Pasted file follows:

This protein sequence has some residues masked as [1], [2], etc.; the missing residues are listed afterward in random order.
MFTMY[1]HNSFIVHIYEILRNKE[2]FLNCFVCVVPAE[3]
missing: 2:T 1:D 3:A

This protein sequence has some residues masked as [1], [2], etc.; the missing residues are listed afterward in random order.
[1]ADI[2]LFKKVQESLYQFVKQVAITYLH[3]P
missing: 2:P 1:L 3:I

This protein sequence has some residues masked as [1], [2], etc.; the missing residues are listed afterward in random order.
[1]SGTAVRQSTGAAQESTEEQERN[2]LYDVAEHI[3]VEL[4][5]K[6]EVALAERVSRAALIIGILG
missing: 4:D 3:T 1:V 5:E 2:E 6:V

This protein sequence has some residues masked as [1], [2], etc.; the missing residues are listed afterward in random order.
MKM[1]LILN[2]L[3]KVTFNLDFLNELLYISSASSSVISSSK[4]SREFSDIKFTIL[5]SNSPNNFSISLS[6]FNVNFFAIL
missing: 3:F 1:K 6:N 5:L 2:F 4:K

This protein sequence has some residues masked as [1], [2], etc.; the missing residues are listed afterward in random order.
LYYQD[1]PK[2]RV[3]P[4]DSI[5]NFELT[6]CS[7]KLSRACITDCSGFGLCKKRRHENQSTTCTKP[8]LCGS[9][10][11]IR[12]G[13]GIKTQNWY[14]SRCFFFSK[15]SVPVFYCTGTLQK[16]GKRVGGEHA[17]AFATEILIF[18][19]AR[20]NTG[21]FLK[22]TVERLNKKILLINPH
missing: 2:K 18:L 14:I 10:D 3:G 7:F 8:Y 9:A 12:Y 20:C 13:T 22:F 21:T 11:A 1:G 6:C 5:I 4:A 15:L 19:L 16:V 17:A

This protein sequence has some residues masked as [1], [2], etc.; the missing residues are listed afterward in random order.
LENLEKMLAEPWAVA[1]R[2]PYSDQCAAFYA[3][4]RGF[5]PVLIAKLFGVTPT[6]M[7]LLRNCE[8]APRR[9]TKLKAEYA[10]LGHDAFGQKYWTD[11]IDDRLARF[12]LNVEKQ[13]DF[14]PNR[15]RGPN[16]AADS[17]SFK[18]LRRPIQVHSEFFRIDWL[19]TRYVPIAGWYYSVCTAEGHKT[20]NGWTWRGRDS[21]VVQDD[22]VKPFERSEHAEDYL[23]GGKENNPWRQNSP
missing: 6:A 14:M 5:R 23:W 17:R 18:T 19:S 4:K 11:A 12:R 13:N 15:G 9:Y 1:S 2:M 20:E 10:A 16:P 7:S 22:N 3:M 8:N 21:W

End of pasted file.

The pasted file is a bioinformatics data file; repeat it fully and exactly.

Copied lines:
This protein sequence has some residues masked as [1], [2], etc.; the missing residues are listed afterward in random order.
MFTMY[1]HNSFIVHIYEILRNKE[2]FLNCFVCVVPAE[3]
missing: 2:T 1:D 3:A

This protein sequence has some residues masked as [1], [2], etc.; the missing residues are listed afterward in random order.
[1]ADI[2]LFKKVQESLYQFVKQVAITYLH[3]P
missing: 2:P 1:L 3:I

This protein sequence has some residues masked as [1], [2], etc.; the missing residues are listed afterward in random order.
[1]SGTAVRQSTGAAQESTEEQERN[2]LYDVAEHI[3]VEL[4][5]K[6]EVALAERVSRAALIIGILG
missing: 4:D 3:T 1:V 5:E 2:E 6:V

This protein sequence has some residues masked as [1], [2], etc.; the missing residues are listed afterward in random order.
MKM[1]LILN[2]L[3]KVTFNLDFLNELLYISSASSSVISSSK[4]SREFSDIKFTIL[5]SNSPNNFSISLS[6]FNVNFFAIL
missing: 3:F 1:K 6:N 5:L 2:F 4:K

This protein sequence has some residues masked as [1], [2], etc.; the missing residues are listed afterward in random order.
LYYQD[1]PK[2]RV[3]P[4]DSI[5]NFELT[6]CS[7]KLSRACITDCSGFGLCKKRRHENQSTTCTKP[8]LCGS[9][10][11]IR[12]G[13]GIKTQNWY[14]SRCFFFSK[15]SVPVFYCTGTLQK[16]GKRVGGEHA[17]AFATEILIF[18][19]AR[20]NTG[21]FLK[22]TVERLNKKILLINPH
missing: 2:K 18:L 14:I 10:D 3:G 7:F 8:Y 9:A 12:Y 20:C 13:T 22:F 21:T 11:A 1:G 6:C 5:I 4:A 15:L 19:L 16:V 17:A

This protein sequence has some residues masked as [1], [2], etc.; the missing residues are listed afterward in random order.
LENLEKMLAEPWAVA[1]R[2]PYSDQCAAFYA[3][4]RGF[5]PVLIAKLFGVTPT[6]M[7]LLRNCE[8]APRR[9]TKLKAEYA[10]LGHDAFGQKYWTD[11]IDDRLARF[12]LNVEKQ[13]DF[14]PNR[15]RGPN[16]AADS[17]SFK[18]LRRPIQVHSEFFRIDWL[19]TRYVPIAGWYYSVCTAEGHKT[20]NGWTWRGRDS[21]VVQDD[22]VKPFERSEHAEDYL[23]GGKENNPWRQNSP
missing: 6:A 14:M 5:R 23:W 17:R 18:T 19:S 4:K 11:A 12:R 13:N 15:G 9:Y 1:S 2:M 20:E 10:A 16:P 7:S 22:N 3:M 8:N 21:W